The top ten ranking are as follows:
- "The Final Countdown" — Europe (1986)
- "Teenage Dirtbag" — Wheatus (2000)
- "How Bizarre" — OMC (1996)
- "Because I Got High" — Afroman (2001)
- "Ice Ice Baby" — Vanilla Ice (1990)
- "Eye of the Tiger" — Survivor (1982)
- "Tubthumping" — Chumbawamba (1997)
- "My Sharona" — The Knack (1979)
- "Video Killed the Radio Star" — The Buggles (1979)
- "Who Let the Dogs Out?" — Baha Men (2000)
- "I Touch Myself" — Divinyls (1991)
Classical music one-hit wonders 
Deutsche Grammophon and Vox Records have both released albums of classical one-hit wonders. Many of the works on the CDs are from composers who have two or more works that are popular in classical music circles, but have a single work that has become popular outside these circles. The two CDs differ, but the works common to both are:
- Johann Pachelbel — Canon in D
- Samuel Barber — Adagio for Strings
- attrib. Tomaso Albinoni — Adagio in G minor (this was actually written by Remo Giazotto and contains no Albinoni material)
- Jean-Joseph Mouret — Rondeau from Symphonies and Fanfares for the King's Supper (theme to Masterpiece, formerly Masterpiece Theatre)
- Luigi Boccherini — minuet from String Quintet in E
- Jeremiah Clarke — "Trumpet Voluntary", more properly known as "Prince of Denmark's March"
- Jules Massenet — Meditation from his opera Thais
- Pietro Mascagni — "Cavalleria rusticana"
- Léo Delibes — "The Flower Duet" from the opera Lakmé
- Mikhail Ippolitov-Ivanov — "Caucasian Sketches"
- Amilcare Ponchielli — "Dance of the Hours" from the opera La Gioconda
- Charles-Marie Widor — Toccata from Symphony for Organ No. 5
- Aram Khachaturian — "Sabre Dance" from the ballet Gayane
- Marc-Antoine Charpentier — Te Deum
- Tekla Bądarzewska-Baranowska — Maiden's Prayer
See also 
- List of one-hit wonders in Canada
- List of one-hit wonders in Ireland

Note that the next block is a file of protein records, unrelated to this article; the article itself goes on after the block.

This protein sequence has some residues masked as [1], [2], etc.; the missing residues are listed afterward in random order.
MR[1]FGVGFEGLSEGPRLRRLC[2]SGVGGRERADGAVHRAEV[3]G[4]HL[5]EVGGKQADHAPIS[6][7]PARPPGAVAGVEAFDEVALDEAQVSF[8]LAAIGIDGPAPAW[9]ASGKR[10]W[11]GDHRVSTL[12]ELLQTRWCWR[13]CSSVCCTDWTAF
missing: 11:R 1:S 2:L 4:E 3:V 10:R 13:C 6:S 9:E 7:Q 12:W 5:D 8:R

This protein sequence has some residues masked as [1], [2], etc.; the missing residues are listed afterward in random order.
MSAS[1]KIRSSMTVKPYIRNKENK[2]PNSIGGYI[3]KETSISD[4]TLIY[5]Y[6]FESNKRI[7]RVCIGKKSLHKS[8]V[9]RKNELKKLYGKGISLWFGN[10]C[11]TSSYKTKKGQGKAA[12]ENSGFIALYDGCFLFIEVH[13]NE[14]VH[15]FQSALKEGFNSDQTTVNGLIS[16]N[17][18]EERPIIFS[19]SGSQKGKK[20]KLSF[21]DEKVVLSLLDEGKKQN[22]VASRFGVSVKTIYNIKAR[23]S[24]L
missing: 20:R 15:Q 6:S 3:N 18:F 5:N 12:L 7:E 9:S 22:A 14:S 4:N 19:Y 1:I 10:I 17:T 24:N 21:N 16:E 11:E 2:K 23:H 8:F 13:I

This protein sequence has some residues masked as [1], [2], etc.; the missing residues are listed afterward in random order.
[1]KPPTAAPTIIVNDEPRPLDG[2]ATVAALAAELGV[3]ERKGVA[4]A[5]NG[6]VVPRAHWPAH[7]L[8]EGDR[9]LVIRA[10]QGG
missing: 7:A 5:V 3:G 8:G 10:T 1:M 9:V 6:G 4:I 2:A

- List of one-hit wonders in the United Kingdom
- List of one-hit wonders in the United States
- Signature song
- Summer hit
- That Thing You Do!
- "One-Hit Wonder" by Blair Packham, a 2004 song about the classic one-hit wonder Monster Mash by Bobby Pickett.
- TEN YEARS AFTER - NOW
- Your content is your honeypot - Tim Burden
- The cockeyed economics of metering reading - Jeff Jarvis
- Tennis' one-slam wonders - Tennis - Yahoo! Sports
- Tennis star Roddick confident of wiping out "one-slam wonder" tag | TopNews
- Mordden, Ethan (1980) A Guide to Orchestral Music. New York: Oxford University Press. ISBN 0-19-504041-4
- Jancik, Wayne (1998). The Billboard Book of One-Hit Wonders. New York: Billboard Books. ISBN 0-8230-7622-9
- One Hit Wonders, 2003, Dg Deutsche Grammophon, catalog number 472700. The composers DG includes in this compilation are: Richard Addinsell, Tomaso Albinoni, Hugo Alfvén, Samuel Barber, Luigi Boccherini, Joseph Canteloube, Marc-Antoine Charpentier, Jeremiah Clarke, Léo Delibes, Paul Dukas, Reinhold Glière, Ferde Grofé, Mikhail Ippolitov-Ivanov, Dmitri Kabalevsky, Aram Khachaturian, Edward MacDowell, Pietro Mascagni, Jules Massenet, Jean-Joseph Mouret, Carl Orff, Johann Pachelbel, Amilcare Ponchielli, Heitor Villa-Lobos, Emil Waldteufel, Peter Warlock, and Charles-Marie Widor.